Bake for 35 to 40 minutes until puffed and golden brown. Let cool for about 10 minutes before eating with a lovely autumn pear.

The Art of Simplicity

I find that I like to make things complex with my cooking. Maybe it’s for the sake of a little challenge, making me feel like I’m furthering my knowledge or something. Sure, why not make the elaborate curry that requires me to spend ridiculous amounts of money on spices from a specialty food market? Sound like fun! Or, macaroons? Sure. Who doesn’t love tediously piping little circles of egg whites onto parchment? Even the other day my mom told me, “Oh Katie, you’re such a Martha.” I took it as a compliment.

But whatever the reason for this extravagance, I always tend to stray from the straight path, opting for rocky, muddy, and treacherous road instead. The flair, unfortunately, doesn’t always work in my best interest. Like the time I tried to make my family a vegetarian molé chili; “you’ll love it, the secret ingredient is chocolate!” And when we sat down to bowls of a substance totally indistinguishable from garbage sludge, I had to admit defeat. Or the time I attempted making treacle tart to bring to a British themed dinner, only to end up sealing the teeth together of all who ate the cement-like toffee. Their pained but polite words of approval settled uncomfortably in my stomach.

As much I do enjoy culinary adventuresome, I still can’t deny comfort in simplicity. The food that I post here are my weekend experiments. What I eat on a normal basis is more along the line of cheese and crackers or yogurt and granola or, my new strange but favorite fixation, egg salad sandwiches. To me, taking very few ingredients and combining them in ways that result in powerfully flavored dishes is almost as much of a challenge as making those extravagant meals. I like this challenge too and through trial and error, I’ve discovered that there are keys to great simplicity in food.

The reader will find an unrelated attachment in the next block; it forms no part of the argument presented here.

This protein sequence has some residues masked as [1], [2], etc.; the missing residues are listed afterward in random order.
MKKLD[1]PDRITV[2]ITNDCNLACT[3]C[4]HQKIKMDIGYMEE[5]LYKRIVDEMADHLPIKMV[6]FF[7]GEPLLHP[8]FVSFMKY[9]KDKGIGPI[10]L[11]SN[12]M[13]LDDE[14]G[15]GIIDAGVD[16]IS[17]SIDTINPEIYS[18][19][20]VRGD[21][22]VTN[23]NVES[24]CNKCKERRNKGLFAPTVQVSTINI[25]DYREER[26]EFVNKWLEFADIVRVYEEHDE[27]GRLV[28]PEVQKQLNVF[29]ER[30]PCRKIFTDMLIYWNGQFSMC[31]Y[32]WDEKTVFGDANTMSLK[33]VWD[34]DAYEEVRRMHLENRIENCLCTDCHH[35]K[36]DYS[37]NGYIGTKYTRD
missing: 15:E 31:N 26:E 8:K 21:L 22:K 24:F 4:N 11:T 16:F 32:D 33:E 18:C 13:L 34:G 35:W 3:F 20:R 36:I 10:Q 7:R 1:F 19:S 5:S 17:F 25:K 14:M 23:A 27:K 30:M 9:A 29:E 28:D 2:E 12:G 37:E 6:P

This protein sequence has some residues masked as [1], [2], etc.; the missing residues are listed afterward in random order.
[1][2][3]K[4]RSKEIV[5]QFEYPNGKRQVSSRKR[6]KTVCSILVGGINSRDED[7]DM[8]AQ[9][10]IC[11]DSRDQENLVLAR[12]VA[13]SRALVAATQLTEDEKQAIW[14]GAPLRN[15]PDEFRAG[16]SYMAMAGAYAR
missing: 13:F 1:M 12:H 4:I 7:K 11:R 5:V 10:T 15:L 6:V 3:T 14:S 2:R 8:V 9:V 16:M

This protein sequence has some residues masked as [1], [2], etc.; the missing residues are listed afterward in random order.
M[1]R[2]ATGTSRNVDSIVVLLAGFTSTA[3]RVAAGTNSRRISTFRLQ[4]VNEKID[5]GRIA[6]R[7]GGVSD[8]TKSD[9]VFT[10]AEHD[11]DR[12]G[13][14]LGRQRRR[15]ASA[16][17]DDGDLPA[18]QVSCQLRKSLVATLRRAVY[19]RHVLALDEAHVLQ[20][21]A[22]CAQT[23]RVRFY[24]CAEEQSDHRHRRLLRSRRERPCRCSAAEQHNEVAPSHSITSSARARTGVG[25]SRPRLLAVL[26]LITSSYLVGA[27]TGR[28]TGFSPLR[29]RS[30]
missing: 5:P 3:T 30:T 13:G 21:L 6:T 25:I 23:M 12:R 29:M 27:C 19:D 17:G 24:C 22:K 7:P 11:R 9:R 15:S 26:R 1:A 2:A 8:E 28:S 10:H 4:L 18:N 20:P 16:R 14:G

First, successful simplicity requires good ingredients. Simple food does not have extra fluff to mask anything under par. There are only few components and those need to be top notch to provide heightened and optimal flavor.

Also, there needs to be contrast. This is what turns ordinary and bland into something that gets people excited. Simple does not have to be boring at all. When two or three ingredients that are different yet complementary, not only in flavor but texture, come together, it causes all senses to stimulate at once making for a memorable eating experience. And finally, it needs to be cooked with love and care, the ingredient that makes a difference in all cooking.

So one rainy and cold evening a few weeks ago I made grilled cheese, the ultimate comfort food, but with a twist. I cut up thick slices of ricotta bread from the farmers market. I crammed the inside with slabs of creamy Fontina cheese, crispy organic bacon, and slices of just-underripe local pears. I gave the bread a lovely swipe of butter and let it spend some time getting hot and melty in the pan.